MVNO Mobile Virtual Mobile Operators All the major mobile network operators are looking at the possibility of becoming an MVNO and establishing themselves outside their existing markets Telia BVMO Branded Virtual Mobile Operators
Virgin Mobile, Wireless Car Volvo, Toyota Will be more creative and customer-oriented than traditional mobile network operators Will represent a big part of the mobile network market in the long term 21 Where are we going? Europe Over 20 MVNOs operating Standard GSM network makes it easier for carriers to trade network capacity
Asia Hong Kong requires 30% of its spectrum be allocated to MVNOs Virgin launched first Asian MVNO in Singapore last November Virgin plans to announce partnerships in Hong Kong and Taiwan soon Virgin hopes to launch 3G MVNO services in 10 Asian countries 22 Where are we going?
US Virgin and Sprint signed MVNO deal in October Potential contenders are MTV Networks, AOL Time Warner (AT&T Wireless), and RadioShack, all of which have brand recognition with an available distribution channel Aol is even in talks with network operators in other countries 23 Conclusion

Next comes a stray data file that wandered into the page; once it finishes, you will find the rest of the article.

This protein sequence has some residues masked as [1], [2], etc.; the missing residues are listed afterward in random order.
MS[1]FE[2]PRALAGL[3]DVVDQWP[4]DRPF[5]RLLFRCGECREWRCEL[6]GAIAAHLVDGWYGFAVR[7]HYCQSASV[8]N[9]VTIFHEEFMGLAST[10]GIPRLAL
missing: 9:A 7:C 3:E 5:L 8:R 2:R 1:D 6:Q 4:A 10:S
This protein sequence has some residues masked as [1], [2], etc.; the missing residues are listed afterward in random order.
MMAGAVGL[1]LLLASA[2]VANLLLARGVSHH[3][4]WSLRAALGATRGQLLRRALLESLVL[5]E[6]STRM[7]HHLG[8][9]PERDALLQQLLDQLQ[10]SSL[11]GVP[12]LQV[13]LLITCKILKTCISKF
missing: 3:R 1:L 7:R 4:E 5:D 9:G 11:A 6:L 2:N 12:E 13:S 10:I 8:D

MVNOs are here to stay MNOs will not be able to resist the increased revenue stream to amortize the costs of 3G investments There will be a wide variety of MVNOs filling niche markets MVNOs are the only way to drive revenue growth with the saturating voice market 24
What has happened recently? Deutshe Telekom buys VoiceStream VoiceStream has been relaunched as T-Mobile T-mobile acquired MobileStar Network and renamed it the T-Mobile HotSpot network T-Mobile HotSpot provides wireless Internet access via Wi-Fi 802.11b wireless network.
T-Mobile HotSpot has the largest footprint of active broadband wireless sites and is continuing to build-out the Wi-Fi 802.11b wireless LAN network of public Internet access locations. (See my Services presentation) 25 What has happened recently? US Virgin Mobile begins service